The Perth Games Festival was a few weekends ago, and since the entry was free and I had nothing better to do (let's pretend I don't have my final set of exams in one month) I headed on down, camera in tow, to see what the good word was.
Sadly, I must stress (and get out of the way) that I did not play anything while there. I know that goes against the whole idea of attending and covering a games festival - but one of the oldest buildings in the Perth CBD was completely packed that day. It was difficult to even get near displays to take photos.
I thought rocking up at about 2.30pm would mean things would have quieted down a bit, but I guess everyone else had the same idea. That is also half the reason why it's taken me so long to get this post out. The actual festival its self was on the 1st of October, and I've been umming and arring ever since if I should post anything or not.
|VR was on display, which was cool. Out of everything, this is what I would have liked to try since I'm yet to experience VR personally.|
Better than no post at all, right? I'll try better next year, I promise.
First off, Blunder Down Under looks awesome. The premise is that you're stuck in the Australian outback and have to fend off drop-bears, boxing kangaroos and who knows what else. If fighting the wildlife with (what looks like) uzi's isn't Australian, then I don't know what is. Sadly, Concrete Games (check out their Facebook page here) hasn't made this game public yet so I can't try it for myself, but their other game, Corporate Combat luckily is (download it from here).
Corporate Combat is an arcade fighting game in the same vein of Street Fighter or something similar but is all about fighting you boss or your co-workers. The graphics are pretty slick and there are plenty of funny elements scattered around that gives this game a good vibe.
It's still in an early release at the moment, but coming soon are extra features like combos, special attacks and the ability to jump. It is two players only, though, so if you're like me and have no friends then playing this might feel a bit lonely. But the main game is there, and well worth it if you're into that type of thing!
|Take that, defenseless blue man.|
Set in the zombie apocalypse, Last Driverz is an endless runner title with a few twists.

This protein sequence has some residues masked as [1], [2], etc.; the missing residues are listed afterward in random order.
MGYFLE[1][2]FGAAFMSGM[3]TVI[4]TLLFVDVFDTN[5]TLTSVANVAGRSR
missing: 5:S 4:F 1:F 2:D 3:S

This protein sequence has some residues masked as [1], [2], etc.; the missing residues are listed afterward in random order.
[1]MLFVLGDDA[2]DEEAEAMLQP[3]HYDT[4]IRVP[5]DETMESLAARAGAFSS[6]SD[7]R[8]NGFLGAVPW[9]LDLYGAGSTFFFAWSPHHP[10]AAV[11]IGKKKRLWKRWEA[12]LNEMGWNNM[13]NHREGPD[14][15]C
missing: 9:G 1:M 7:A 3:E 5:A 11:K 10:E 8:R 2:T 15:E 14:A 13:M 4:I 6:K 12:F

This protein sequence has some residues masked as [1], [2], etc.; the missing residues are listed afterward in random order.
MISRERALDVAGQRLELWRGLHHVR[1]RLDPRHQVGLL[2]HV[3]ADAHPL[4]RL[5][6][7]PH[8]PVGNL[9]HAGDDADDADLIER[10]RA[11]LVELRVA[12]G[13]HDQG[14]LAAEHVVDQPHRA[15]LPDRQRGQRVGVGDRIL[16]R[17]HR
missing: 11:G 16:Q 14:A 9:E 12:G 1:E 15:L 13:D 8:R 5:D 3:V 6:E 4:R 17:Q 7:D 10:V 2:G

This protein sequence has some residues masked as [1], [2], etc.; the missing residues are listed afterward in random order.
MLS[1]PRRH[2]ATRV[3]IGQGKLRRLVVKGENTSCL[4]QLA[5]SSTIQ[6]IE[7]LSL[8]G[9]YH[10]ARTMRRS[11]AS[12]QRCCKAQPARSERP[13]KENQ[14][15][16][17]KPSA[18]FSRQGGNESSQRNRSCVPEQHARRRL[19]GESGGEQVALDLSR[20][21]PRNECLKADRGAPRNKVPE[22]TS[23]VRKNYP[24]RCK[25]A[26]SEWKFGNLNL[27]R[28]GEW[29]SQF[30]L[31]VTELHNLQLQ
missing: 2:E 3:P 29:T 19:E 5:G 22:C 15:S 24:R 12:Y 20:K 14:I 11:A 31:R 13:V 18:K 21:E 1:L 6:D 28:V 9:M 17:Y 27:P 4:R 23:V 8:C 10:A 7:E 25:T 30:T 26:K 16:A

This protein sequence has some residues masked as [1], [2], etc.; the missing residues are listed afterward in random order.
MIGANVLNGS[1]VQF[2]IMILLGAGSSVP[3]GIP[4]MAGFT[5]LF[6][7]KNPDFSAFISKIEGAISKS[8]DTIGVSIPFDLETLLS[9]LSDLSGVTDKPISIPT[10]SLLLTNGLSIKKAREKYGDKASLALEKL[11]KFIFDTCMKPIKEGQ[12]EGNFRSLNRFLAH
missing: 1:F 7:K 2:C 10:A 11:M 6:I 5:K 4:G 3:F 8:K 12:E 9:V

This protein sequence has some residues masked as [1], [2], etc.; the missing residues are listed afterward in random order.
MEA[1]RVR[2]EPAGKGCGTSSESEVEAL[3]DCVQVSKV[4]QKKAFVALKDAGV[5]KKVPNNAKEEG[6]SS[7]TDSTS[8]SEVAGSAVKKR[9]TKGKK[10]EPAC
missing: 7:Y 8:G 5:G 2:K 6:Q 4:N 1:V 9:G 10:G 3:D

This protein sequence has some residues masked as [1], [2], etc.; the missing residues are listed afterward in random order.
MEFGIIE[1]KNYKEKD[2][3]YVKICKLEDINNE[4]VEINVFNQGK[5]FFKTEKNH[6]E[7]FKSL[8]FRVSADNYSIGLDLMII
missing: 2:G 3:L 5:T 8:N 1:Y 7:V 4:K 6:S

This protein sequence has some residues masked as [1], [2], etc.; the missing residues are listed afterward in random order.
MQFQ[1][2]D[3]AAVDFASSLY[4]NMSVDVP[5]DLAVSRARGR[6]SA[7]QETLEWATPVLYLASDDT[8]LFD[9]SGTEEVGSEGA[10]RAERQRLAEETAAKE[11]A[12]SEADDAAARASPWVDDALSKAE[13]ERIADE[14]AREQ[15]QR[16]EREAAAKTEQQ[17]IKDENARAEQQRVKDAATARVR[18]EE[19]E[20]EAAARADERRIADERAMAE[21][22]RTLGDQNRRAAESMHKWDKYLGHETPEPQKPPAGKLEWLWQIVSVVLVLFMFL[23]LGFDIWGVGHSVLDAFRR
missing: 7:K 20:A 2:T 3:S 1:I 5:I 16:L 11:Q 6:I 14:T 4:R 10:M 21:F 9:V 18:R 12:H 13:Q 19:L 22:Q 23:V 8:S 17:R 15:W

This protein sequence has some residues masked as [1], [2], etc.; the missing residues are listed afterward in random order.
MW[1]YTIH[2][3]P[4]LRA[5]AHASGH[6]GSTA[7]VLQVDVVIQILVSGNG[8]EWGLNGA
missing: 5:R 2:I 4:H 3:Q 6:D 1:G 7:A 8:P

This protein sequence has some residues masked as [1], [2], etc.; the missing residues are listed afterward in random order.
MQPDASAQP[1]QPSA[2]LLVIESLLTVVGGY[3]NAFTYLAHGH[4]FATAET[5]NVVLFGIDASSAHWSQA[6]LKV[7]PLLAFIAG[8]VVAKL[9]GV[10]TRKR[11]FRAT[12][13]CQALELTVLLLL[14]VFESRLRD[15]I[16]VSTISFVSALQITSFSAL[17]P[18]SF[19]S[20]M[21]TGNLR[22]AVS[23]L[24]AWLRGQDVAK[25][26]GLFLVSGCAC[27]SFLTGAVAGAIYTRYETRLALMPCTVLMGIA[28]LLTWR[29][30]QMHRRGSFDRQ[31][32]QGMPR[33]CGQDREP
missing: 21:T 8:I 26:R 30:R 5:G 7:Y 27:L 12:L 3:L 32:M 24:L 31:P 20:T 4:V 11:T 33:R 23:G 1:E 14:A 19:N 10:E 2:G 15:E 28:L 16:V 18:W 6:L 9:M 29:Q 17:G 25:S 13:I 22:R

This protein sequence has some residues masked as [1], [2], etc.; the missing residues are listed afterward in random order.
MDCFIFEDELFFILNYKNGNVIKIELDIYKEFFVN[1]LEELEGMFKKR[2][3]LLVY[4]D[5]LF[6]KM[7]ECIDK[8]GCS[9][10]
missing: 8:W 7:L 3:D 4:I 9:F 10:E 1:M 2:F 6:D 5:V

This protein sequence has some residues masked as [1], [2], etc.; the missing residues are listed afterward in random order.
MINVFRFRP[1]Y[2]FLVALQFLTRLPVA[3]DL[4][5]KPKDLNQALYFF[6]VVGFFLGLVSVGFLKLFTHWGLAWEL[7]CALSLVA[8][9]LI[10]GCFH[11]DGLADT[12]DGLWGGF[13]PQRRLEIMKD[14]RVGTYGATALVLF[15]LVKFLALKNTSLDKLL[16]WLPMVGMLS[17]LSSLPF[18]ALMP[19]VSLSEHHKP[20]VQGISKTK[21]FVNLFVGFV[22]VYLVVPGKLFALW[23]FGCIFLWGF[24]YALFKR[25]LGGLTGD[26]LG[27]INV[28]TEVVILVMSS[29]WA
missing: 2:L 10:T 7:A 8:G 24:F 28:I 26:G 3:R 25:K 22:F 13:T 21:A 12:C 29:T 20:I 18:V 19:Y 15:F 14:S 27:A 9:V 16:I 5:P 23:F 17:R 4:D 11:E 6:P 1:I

You control a vehicle down (what I assume) is a randomly generated road where you use left and right on-screen buttons to avoid crashing into debris. That's not all, though, as there will be certain locations along the road where you can pull over and loot for supplies. From this point, it turns into a third person shooting mini-game where you take down zombies while waiting for your partner to find goodies. The reticle jumps around the place but automatically aims at the closest zombie - so it's a case of waiting for the reticle to move over their big stupid head and then pulling the trigger.
There's also upgrades up for grabs the longer you play but I haven't really played enough to talk much about those at this point in time.
It's for the most part quite fun, but as it is in beta there are still some straggling issues that I hope get fixed. For one, the debris that spawns on the road is sometimes too close together. I know this sounds like I'm complaining about it being too hard, but there were a few occasions where they were so close together that I would have never been able to dodge them in time even if I was good at games. Besides from that, though, the core mechanics are quite well established and I did enjoy giving Last Driverz a go. The graphics are fun, the soundtrack is pleasant and the added twist of the looting sections are a nice addition to the tried and true endless runner genre.
Check out the games website here.
|Very cool to see Nostalgia Box there.|
Does this make me want to get back into games development again? Hell yeah, it does.
I did create a small, basic stealth game using the Construct 2 engine earlier this year after all, but the project remains unfinished thanks to current study obligations. I did get the core mechanics of the game working after all - all I need to do is finish the art assets and then design all the levels. The fun part, really.
After that, maybe I'll give the Unity Engine a crack again. What I saw at the festival seemed to be mostly developed using that, so it will be interesting to see how far it's come since I last used it.